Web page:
Israel Television, Channel 33
March 6, 1998


1. Israel has no territorial claims upon Lebanon, whatsoever, nor are there any outstanding issues between our two countries regarding borders and the like.

2. Israel is desirous of having good, peaceful and neighborly relations with Lebanon. The preferred method of achieving this goal is the conduct of negotiations toward the conclusion of a formal peace. In the absence of this possibility we wish, at least, to improve the present situation.

3. Security Council Resolution 425 does call for Israel to withdraw from Lebanon, and we are ready to do so, but Resolution 425 also specifically calls for Lebanon to exercise effective military control over all of its territory so as to safeguard international security.

4. We call upon Lebanon to cooperate with us in order to implement Resolution 425, in its totality, including the relevant security provisions, without any prior conditions. In spite of preliminary, and public, negative comments emanating from Lebanon we remain hopeful that a way will be found to accomplish this goal.


5. We are also aware that there are other factors at play in Lebanon, most notably Syria. The Lebanese government must decide for itself what is in its own best interests and act accordingly. We believe that Israel’s offer to implement Resolution 425, in its totality, is in Lebanon’s interests. If Syria acts to prevent Lebanon from seriously considering Israel’s offer regarding Resolution 425 then, in spite of all protestations to the contrary on their part, it becomes apparent that Syria’s desire for peace is lacking.


6. Syria states, on the one hand, that it is desirous of achieving peace with Israel and yet, on the other hand, it invokes preconditions regarding negotiations which make holding them difficult, to say the least. The Syrian paradigm seems to be as follows: "Israel must first decide to accept the desired results of the negotiations as we, Syria, see them. After Israeli acceptance of our position we can then commence negotiations". Why should there be any negotiations at all, if their results are to be predetermined by dictate?


7. It is to be hoped that the recent crisis in the Gulf can be put behind us. Two points must be noted:

a) Israel is not a party to the Iraqi crisis,

b) Israel, along with other peace loving countries the world over, views with grave concern Saddam Hussein’s attempts, in the past and at present, to acquire weapons of mass destruction and their means of delivery. Israel, therefore, supports all of the international efforts underway aimed at preventing Saddam from achieving these dangerous ends.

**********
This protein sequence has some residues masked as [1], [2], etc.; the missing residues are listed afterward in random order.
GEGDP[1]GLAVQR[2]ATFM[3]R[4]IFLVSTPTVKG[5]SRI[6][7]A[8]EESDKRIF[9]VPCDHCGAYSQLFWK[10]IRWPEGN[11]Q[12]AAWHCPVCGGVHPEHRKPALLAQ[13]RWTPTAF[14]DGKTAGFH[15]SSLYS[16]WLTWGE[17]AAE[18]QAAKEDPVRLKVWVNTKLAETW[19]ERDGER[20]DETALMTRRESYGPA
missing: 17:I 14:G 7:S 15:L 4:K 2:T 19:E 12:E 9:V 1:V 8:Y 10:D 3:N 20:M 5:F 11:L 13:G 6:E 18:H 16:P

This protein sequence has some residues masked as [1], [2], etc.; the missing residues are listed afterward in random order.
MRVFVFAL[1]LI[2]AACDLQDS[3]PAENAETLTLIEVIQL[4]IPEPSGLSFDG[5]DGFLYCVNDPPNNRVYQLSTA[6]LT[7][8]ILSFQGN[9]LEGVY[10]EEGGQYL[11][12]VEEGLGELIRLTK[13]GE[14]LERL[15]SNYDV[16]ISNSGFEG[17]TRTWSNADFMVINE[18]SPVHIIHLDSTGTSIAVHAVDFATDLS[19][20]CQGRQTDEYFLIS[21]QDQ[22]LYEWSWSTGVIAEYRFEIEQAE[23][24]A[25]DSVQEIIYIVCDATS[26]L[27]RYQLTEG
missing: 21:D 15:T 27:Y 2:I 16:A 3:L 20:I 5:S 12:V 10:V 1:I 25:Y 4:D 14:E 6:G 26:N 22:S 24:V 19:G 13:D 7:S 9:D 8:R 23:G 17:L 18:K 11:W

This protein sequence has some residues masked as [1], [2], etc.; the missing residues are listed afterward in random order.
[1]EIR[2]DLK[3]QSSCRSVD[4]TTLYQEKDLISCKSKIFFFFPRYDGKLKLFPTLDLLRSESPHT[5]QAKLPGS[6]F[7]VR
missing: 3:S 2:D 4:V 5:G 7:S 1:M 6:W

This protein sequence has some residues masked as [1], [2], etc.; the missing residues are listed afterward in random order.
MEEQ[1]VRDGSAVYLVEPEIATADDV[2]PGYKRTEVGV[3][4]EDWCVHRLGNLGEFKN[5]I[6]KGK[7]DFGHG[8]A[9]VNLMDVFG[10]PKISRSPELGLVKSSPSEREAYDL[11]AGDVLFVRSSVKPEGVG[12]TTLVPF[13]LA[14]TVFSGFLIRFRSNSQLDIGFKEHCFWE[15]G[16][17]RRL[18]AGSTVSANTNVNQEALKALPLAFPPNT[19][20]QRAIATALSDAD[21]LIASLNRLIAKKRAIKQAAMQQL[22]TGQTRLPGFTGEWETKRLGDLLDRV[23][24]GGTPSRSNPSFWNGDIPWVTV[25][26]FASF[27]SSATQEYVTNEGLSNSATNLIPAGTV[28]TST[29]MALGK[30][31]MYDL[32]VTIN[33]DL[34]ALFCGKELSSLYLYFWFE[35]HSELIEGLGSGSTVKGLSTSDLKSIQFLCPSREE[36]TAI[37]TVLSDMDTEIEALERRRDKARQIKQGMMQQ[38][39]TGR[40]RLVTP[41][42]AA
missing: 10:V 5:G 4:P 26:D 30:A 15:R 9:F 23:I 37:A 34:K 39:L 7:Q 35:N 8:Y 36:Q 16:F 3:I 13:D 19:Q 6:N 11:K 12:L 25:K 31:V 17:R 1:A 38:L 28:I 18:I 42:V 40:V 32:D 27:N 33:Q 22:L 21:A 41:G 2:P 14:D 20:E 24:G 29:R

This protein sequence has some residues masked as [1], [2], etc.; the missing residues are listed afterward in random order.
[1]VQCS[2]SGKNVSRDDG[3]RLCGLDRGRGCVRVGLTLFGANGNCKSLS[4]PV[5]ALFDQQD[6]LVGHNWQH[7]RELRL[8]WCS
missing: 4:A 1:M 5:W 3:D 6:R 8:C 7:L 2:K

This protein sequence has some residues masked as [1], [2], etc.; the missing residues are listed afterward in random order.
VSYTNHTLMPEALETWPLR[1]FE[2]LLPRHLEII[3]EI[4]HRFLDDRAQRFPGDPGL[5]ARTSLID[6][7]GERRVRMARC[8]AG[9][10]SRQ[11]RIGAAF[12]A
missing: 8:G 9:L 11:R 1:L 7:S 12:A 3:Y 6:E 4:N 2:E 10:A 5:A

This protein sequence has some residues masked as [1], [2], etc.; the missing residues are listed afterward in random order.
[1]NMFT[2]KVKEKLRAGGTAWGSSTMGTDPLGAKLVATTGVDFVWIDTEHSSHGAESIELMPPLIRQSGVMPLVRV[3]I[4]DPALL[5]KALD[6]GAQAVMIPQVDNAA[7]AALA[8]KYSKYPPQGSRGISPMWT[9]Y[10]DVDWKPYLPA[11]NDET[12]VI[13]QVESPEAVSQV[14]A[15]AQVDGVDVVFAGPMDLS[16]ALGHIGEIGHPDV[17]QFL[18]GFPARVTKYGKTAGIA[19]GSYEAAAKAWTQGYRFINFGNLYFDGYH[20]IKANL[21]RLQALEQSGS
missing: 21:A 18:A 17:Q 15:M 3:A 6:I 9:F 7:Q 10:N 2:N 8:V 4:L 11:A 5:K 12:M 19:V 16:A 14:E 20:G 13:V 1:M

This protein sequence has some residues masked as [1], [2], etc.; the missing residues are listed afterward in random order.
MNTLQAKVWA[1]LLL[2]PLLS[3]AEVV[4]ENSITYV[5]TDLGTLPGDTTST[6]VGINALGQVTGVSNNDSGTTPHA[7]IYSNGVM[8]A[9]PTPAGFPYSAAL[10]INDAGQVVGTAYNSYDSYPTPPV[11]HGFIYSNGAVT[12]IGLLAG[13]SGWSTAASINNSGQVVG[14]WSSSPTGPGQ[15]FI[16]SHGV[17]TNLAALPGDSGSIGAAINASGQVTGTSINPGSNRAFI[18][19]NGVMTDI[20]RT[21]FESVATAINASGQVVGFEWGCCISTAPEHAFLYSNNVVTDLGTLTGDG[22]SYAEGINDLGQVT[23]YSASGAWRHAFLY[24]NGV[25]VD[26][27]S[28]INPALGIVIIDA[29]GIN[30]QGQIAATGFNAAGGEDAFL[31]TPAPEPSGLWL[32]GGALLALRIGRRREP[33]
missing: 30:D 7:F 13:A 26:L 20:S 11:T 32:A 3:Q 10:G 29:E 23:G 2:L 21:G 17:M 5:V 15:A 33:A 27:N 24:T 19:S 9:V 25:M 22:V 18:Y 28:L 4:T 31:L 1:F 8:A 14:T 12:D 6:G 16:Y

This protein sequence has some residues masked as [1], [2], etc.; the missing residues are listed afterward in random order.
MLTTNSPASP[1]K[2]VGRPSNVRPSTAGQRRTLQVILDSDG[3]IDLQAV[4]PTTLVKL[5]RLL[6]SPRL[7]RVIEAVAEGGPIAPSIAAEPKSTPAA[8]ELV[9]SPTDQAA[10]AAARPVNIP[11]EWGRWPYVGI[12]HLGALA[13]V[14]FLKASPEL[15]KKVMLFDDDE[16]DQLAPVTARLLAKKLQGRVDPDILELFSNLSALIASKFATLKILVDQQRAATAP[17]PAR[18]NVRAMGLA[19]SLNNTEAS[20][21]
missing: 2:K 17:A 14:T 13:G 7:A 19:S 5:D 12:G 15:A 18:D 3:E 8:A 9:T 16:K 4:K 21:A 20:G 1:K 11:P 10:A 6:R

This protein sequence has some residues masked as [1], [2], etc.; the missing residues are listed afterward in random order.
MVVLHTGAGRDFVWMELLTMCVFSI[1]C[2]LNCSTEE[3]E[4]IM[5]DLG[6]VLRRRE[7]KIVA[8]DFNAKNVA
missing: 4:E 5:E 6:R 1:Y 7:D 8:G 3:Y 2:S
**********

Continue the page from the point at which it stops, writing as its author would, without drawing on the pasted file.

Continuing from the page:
8. It must also be remembered that Saddam Hussein presents a threat, first and foremost, to the Arab states in the area. He has used weapons of mass destruction against Iraq’s own citizens as well as those of a neighboring state. He invaded, and occupied, Kuwait – an Arab country. It was not only Israel which was attacked by Iraqi Scud missiles in 1991, but Saudi Arabia as well.

9. Attempts to compare Israel with Iraq defy reality. Iraq is "sui generis" and cannot be compared to any other Arab state in the region, let alone Israel. The Iraqi regime is in fact unique and uniquely dangerous. Its use of chemical weapons, against its own citizens and others, its invasion and occupation of a neighboring Arab state, not to mention the nature of the Iraqi regime itself all are elements which are causes for concern as well as which differentiate Israel from Iraq.

Israel found itself in possession of the territories as the result of a defensive war which it was forced to fight in 1967. Israel accepts and seeks to implement Security Council Resolutions 242 and 338, which are the basis of the current peace process. Israel has also accepted Security Council Resolution 425, as was mentioned earlier.


10. It is indeed unfortunate that greater progress has not been achieved in Israel’s dealings with the Palestinians. However, within the context of the interim agreement Israel did withdraw from Hebron, and did free Palestinian terrorists from prison. It must be made clear that reciprocity on the part of the Palestinians is necessary for progress to continue. A perusal of the list of outstanding Palestinian obligations after Israel’s withdrawal from Hebron will show that they have not been met. It should be clear that after discharging our obligations we will not take upon ourselves additional ones until the Palestinians live up to their responsibilities.

11. Israel is desirous of making progress on the Palestinian track. In order to do this it will be necessary for both sides to engage in honest, face to face dialogue. There will surely be differences of opinion, emphasis, and other difficulties but with a joint effort these matters are not insurmountable. Recently, the Palestinians have attempted to replace bilateral talks with a "diplomatic offensive" against Israel in various fora. It must be made clear that the mustering of resolutions and statements against Israel, unpleasant for us as it is, will not produce the results that the Palestinians desire. These efforts will not force Israel to make concessions on matters which are deemed to be of vital national interest; neither will they make Israel more amenable to non-compliance on the part of the Palestinians with their commitments.

The key to progress rests in serious bilateral negotiations. At present we are engaged in negotiations with the Palestinians through a number of channels, some utilizing the facilitation of the United States. It must be made clear that we are expending serious efforts to make progress and that with reciprocity progress will be made.